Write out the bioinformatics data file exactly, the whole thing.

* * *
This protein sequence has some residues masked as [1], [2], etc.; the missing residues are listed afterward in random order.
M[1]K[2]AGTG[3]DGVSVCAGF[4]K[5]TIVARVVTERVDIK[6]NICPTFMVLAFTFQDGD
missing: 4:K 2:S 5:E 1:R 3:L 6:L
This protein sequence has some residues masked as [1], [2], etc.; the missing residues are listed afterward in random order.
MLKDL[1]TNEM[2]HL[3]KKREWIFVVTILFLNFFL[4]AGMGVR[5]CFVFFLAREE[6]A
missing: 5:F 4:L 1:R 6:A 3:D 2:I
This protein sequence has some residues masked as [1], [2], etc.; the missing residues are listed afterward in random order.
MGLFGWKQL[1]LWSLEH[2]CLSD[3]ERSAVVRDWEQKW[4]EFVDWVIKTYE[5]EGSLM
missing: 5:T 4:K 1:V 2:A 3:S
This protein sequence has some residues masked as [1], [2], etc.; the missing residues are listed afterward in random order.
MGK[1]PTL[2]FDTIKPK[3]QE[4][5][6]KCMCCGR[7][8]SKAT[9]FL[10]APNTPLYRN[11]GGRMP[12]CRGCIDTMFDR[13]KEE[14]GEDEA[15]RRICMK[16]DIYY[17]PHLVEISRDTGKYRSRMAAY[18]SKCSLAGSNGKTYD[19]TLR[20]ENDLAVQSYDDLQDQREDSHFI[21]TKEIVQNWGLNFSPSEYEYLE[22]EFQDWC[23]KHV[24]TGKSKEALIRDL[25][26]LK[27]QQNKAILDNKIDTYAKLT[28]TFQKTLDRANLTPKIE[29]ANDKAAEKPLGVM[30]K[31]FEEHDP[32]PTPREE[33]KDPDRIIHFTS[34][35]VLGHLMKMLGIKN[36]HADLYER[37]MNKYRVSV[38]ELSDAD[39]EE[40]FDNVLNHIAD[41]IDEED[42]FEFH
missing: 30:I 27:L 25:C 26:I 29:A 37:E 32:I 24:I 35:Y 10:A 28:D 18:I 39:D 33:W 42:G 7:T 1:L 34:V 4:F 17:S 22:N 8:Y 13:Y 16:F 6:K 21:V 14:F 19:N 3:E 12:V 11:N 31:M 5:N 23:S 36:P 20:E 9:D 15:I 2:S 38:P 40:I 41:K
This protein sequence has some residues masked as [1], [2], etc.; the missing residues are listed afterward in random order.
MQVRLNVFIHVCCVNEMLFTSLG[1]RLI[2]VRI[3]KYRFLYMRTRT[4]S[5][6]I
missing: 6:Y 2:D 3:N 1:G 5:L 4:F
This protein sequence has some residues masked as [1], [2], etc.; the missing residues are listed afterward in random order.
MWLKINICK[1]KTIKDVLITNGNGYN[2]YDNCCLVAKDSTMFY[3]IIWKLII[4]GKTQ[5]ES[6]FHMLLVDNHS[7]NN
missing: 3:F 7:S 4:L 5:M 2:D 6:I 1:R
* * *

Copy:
This protein sequence has some residues masked as [1], [2], etc.; the missing residues are listed afterward in random order.
M[1]K[2]AGTG[3]DGVSVCAGF[4]K[5]TIVARVVTERVDIK[6]NICPTFMVLAFTFQDGD
missing: 4:K 2:S 5:E 1:R 3:L 6:L
This protein sequence has some residues masked as [1], [2], etc.; the missing residues are listed afterward in random order.
MLKDL[1]TNEM[2]HL[3]KKREWIFVVTILFLNFFL[4]AGMGVR[5]CFVFFLAREE[6]A
missing: 5:F 4:L 1:R 6:A 3:D 2:I
This protein sequence has some residues masked as [1], [2], etc.; the missing residues are listed afterward in random order.
MGLFGWKQL[1]LWSLEH[2]CLSD[3]ERSAVVRDWEQKW[4]EFVDWVIKTYE[5]EGSLM
missing: 5:T 4:K 1:V 2:A 3:S
This protein sequence has some residues masked as [1], [2], etc.; the missing residues are listed afterward in random order.
MGK[1]PTL[2]FDTIKPK[3]QE[4][5][6]KCMCCGR[7][8]SKAT[9]FL[10]APNTPLYRN[11]GGRMP[12]CRGCIDTMFDR[13]KEE[14]GEDEA[15]RRICMK[16]DIYY[17]PHLVEISRDTGKYRSRMAAY[18]SKCSLAGSNGKTYD[19]TLR[20]ENDLAVQSYDDLQDQREDSHFI[21]TKEIVQNWGLNFSPSEYEYLE[22]EFQDWC[23]KHV[24]TGKSKEALIRDL[25][26]LK[27]QQNKAILDNKIDTYAKLT[28]TFQKTLDRANLTPKIE[29]ANDKAAEKPLGVM[30]K[31]FEEHDP[32]PTPREE[33]KDPDRIIHFTS[34][35]VLGHLMKMLGIKN[36]HADLYER[37]MNKYRVSV[38]ELSDAD[39]EE[40]FDNVLNHIAD[41]IDEED[42]FEFH
missing: 30:I 27:L 25:C 26:I 29:A 37:E 32:I 24:I 35:Y 10:A 28:D 18:I 39:D 33:W 42:G 7:T 1:L 34:V 4:F 17:S 22:N 8:Y 13:Y 16:F 6:K 21:V 14:F 19:N 3:E 12:V 11:N 31:M 5:N 23:S 36:P 20:E 9:D 15:I 2:S 38:P 40:I 41:K
This protein sequence has some residues masked as [1], [2], etc.; the missing residues are listed afterward in random order.
MQVRLNVFIHVCCVNEMLFTSLG[1]RLI[2]VRI[3]KYRFLYMRTRT[4]S[5][6]I
missing: 6:Y 2:D 3:N 1:G 5:L 4:F
This protein sequence has some residues masked as [1], [2], etc.; the missing residues are listed afterward in random order.
MWLKINICK[1]KTIKDVLITNGNGYN[2]YDNCCLVAKDSTMFY[3]IIWKLII[4]GKTQ[5]ES[6]FHMLLVDNHS[7]NN
missing: 3:F 7:S 4:L 5:M 2:D 6:I 1:R